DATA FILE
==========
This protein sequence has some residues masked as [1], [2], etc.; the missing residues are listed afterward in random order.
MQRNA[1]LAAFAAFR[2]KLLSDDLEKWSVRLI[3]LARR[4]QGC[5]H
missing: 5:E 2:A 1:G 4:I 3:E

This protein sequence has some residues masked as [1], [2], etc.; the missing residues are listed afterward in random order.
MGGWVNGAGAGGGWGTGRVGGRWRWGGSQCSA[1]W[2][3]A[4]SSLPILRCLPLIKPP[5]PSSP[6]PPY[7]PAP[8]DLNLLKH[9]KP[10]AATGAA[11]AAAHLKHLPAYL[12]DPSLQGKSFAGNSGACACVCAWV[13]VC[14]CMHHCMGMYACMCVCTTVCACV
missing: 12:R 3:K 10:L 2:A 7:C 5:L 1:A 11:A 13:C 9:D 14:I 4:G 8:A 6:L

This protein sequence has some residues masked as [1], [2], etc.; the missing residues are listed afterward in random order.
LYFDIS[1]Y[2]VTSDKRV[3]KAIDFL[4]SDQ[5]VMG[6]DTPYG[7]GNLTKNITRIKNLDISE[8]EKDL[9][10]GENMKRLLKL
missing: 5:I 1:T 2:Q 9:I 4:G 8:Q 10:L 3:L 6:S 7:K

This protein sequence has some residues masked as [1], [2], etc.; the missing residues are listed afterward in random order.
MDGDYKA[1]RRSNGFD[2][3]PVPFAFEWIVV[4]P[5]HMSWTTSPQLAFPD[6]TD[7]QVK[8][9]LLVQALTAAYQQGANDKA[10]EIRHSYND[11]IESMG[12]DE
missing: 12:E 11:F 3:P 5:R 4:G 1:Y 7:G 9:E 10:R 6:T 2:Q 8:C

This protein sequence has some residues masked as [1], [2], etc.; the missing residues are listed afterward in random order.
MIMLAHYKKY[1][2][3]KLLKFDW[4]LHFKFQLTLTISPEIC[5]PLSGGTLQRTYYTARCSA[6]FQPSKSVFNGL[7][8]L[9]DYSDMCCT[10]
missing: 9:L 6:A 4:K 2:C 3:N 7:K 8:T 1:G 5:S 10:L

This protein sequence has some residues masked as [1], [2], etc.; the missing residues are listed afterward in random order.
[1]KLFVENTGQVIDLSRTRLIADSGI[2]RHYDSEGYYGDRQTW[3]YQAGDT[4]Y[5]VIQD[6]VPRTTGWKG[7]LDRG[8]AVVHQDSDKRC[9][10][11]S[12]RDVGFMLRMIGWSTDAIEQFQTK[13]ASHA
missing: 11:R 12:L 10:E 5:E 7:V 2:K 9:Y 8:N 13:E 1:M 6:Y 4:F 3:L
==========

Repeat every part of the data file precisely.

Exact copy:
This protein sequence has some residues masked as [1], [2], etc.; the missing residues are listed afterward in random order.
MQRNA[1]LAAFAAFR[2]KLLSDDLEKWSVRLI[3]LARR[4]QGC[5]H
missing: 5:E 2:A 1:G 4:I 3:E

This protein sequence has some residues masked as [1], [2], etc.; the missing residues are listed afterward in random order.
MGGWVNGAGAGGGWGTGRVGGRWRWGGSQCSA[1]W[2][3]A[4]SSLPILRCLPLIKPP[5]PSSP[6]PPY[7]PAP[8]DLNLLKH[9]KP[10]AATGAA[11]AAAHLKHLPAYL[12]DPSLQGKSFAGNSGACACVCAWV[13]VC[14]CMHHCMGMYACMCVCTTVCACV
missing: 12:R 3:K 10:L 2:A 7:C 5:L 1:A 11:A 13:C 9:D 14:I 4:G 8:A 6:L

This protein sequence has some residues masked as [1], [2], etc.; the missing residues are listed afterward in random order.
LYFDIS[1]Y[2]VTSDKRV[3]KAIDFL[4]SDQ[5]VMG[6]DTPYG[7]GNLTKNITRIKNLDISE[8]EKDL[9][10]GENMKRLLKL
missing: 5:I 1:T 2:Q 9:I 4:G 8:Q 10:L 3:L 6:S 7:K

This protein sequence has some residues masked as [1], [2], etc.; the missing residues are listed afterward in random order.
MDGDYKA[1]RRSNGFD[2][3]PVPFAFEWIVV[4]P[5]HMSWTTSPQLAFPD[6]TD[7]QVK[8][9]LLVQALTAAYQQGANDKA[10]EIRHSYND[11]IESMG[12]DE
missing: 12:E 11:F 3:P 5:R 4:G 1:Y 7:G 9:E 10:R 6:T 2:Q 8:C

This protein sequence has some residues masked as [1], [2], etc.; the missing residues are listed afterward in random order.
MIMLAHYKKY[1][2][3]KLLKFDW[4]LHFKFQLTLTISPEIC[5]PLSGGTLQRTYYTARCSA[6]FQPSKSVFNGL[7][8]L[9]DYSDMCCT[10]
missing: 9:L 6:A 4:K 2:C 3:N 7:K 8:T 1:G 5:S 10:L

This protein sequence has some residues masked as [1], [2], etc.; the missing residues are listed afterward in random order.
[1]KLFVENTGQVIDLSRTRLIADSGI[2]RHYDSEGYYGDRQTW[3]YQAGDT[4]Y[5]VIQD[6]VPRTTGWKG[7]LDRG[8]AVVHQDSDKRC[9][10][11]S[12]RDVGFMLRMIGWSTDAIEQFQTK[13]ASHA
missing: 11:R 12:L 10:E 5:E 7:V 2:K 9:Y 8:N 13:E 1:M 6:Y 4:F 3:L